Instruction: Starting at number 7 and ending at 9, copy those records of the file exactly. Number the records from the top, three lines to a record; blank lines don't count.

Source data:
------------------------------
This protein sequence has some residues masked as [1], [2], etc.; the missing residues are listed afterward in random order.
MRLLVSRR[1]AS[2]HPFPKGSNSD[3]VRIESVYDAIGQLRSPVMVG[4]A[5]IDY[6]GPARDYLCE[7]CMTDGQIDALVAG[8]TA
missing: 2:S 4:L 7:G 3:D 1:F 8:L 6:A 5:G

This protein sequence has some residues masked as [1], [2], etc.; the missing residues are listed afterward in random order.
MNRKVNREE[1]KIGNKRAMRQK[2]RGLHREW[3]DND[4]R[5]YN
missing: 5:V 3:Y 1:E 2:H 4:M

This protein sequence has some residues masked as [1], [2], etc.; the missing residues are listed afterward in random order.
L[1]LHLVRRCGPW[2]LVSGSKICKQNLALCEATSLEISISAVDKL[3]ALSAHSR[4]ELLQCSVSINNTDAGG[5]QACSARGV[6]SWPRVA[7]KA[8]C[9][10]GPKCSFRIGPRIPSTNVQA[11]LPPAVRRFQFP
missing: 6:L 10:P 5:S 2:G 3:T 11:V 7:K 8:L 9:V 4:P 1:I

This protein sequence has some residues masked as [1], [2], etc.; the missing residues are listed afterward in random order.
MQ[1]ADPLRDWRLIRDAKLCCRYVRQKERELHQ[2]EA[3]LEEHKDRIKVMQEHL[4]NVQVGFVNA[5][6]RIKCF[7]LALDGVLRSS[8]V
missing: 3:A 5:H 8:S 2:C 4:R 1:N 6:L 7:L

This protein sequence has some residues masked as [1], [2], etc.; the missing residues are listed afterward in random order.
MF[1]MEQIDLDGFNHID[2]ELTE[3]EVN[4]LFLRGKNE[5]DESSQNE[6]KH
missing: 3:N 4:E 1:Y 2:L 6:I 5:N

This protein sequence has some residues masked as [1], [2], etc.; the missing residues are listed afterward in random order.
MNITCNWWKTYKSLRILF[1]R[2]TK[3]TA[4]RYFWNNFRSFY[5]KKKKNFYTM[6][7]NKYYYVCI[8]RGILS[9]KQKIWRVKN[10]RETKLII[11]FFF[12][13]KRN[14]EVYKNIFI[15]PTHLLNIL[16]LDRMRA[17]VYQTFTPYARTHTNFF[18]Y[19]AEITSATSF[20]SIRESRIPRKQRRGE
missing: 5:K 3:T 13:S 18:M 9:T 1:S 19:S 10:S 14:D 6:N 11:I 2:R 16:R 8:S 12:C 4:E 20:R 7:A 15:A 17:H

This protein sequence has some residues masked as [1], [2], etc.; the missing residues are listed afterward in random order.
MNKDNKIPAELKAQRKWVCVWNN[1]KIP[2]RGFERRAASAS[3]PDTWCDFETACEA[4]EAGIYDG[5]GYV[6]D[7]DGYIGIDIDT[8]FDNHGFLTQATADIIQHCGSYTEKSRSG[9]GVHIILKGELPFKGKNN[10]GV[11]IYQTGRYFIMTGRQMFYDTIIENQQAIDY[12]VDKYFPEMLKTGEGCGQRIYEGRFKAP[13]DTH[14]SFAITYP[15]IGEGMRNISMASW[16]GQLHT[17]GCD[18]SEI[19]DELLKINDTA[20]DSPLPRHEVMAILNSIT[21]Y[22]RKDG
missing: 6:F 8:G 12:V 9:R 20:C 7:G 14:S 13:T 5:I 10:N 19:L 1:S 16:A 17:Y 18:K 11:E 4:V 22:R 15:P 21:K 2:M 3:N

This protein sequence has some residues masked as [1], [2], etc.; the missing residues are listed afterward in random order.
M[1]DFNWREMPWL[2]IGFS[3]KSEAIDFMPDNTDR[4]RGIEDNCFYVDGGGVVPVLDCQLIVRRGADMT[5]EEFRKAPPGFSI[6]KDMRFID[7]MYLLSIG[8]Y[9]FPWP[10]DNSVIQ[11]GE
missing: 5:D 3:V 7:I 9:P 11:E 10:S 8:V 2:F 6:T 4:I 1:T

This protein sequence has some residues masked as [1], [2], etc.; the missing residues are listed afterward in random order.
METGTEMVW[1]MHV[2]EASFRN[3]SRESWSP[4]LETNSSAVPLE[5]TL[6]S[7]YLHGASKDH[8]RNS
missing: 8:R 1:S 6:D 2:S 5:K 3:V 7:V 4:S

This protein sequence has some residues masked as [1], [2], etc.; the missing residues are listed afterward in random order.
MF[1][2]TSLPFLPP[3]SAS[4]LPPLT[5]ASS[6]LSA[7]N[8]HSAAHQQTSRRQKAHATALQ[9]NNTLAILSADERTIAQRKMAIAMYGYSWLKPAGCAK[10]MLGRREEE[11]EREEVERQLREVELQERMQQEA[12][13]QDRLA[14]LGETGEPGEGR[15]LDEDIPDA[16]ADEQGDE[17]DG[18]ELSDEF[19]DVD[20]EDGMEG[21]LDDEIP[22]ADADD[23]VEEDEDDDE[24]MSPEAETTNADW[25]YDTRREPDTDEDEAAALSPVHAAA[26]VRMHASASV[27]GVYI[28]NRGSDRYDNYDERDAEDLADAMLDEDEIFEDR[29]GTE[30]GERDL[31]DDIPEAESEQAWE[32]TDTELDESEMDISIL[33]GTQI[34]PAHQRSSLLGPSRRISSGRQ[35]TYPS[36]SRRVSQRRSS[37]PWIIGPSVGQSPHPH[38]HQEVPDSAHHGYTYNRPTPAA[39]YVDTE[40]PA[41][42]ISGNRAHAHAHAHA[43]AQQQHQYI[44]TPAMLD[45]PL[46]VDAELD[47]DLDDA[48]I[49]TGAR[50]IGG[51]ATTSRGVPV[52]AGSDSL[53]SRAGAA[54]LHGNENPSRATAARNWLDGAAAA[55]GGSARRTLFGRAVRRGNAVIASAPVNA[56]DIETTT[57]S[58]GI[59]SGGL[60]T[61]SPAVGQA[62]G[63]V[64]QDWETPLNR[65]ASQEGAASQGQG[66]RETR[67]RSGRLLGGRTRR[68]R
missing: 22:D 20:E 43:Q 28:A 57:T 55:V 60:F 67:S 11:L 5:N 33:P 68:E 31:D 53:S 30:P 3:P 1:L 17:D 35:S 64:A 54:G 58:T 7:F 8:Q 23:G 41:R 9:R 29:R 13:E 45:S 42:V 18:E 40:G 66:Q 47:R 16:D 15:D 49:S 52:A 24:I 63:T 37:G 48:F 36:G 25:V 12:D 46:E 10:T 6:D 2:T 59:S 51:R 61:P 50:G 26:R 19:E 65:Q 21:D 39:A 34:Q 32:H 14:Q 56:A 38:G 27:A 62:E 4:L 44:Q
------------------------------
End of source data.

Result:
This protein sequence has some residues masked as [1], [2], etc.; the missing residues are listed afterward in random order.
MNKDNKIPAELKAQRKWVCVWNN[1]KIP[2]RGFERRAASAS[3]PDTWCDFETACEA[4]EAGIYDG[5]GYV[6]D[7]DGYIGIDIDT[8]FDNHGFLTQATADIIQHCGSYTEKSRSG[9]GVHIILKGELPFKGKNN[10]GV[11]IYQTGRYFIMTGRQMFYDTIIENQQAIDY[12]VDKYFPEMLKTGEGCGQRIYEGRFKAP[13]DTH[14]SFAITYP[15]IGEGMRNISMASW[16]GQLHT[17]GCD[18]SEI[19]DELLKINDTA[20]DSPLPRHEVMAILNSIT[21]Y[22]RKDG
missing: 6:F 8:G 12:V 9:R 20:C 7:G 14:S 13:T 5:I 10:N 19:L 1:S 16:A 17:Y 18:K 11:E 4:V 22:R 15:P 21:K 2:M 3:N

This protein sequence has some residues masked as [1], [2], etc.; the missing residues are listed afterward in random order.
M[1]DFNWREMPWL[2]IGFS[3]KSEAIDFMPDNTDR[4]RGIEDNCFYVDGGGVVPVLDCQLIVRRGADMT[5]EEFRKAPPGFSI[6]KDMRFID[7]MYLLSIG[8]Y[9]FPWP[10]DNSVIQ[11]GE
missing: 5:D 3:V 7:I 9:P 11:E 10:S 8:V 2:F 6:T 4:I 1:T

This protein sequence has some residues masked as [1], [2], etc.; the missing residues are listed afterward in random order.
METGTEMVW[1]MHV[2]EASFRN[3]SRESWSP[4]LETNSSAVPLE[5]TL[6]S[7]YLHGASKDH[8]RNS
missing: 8:R 1:S 6:D 2:S 5:K 3:V 7:V 4:S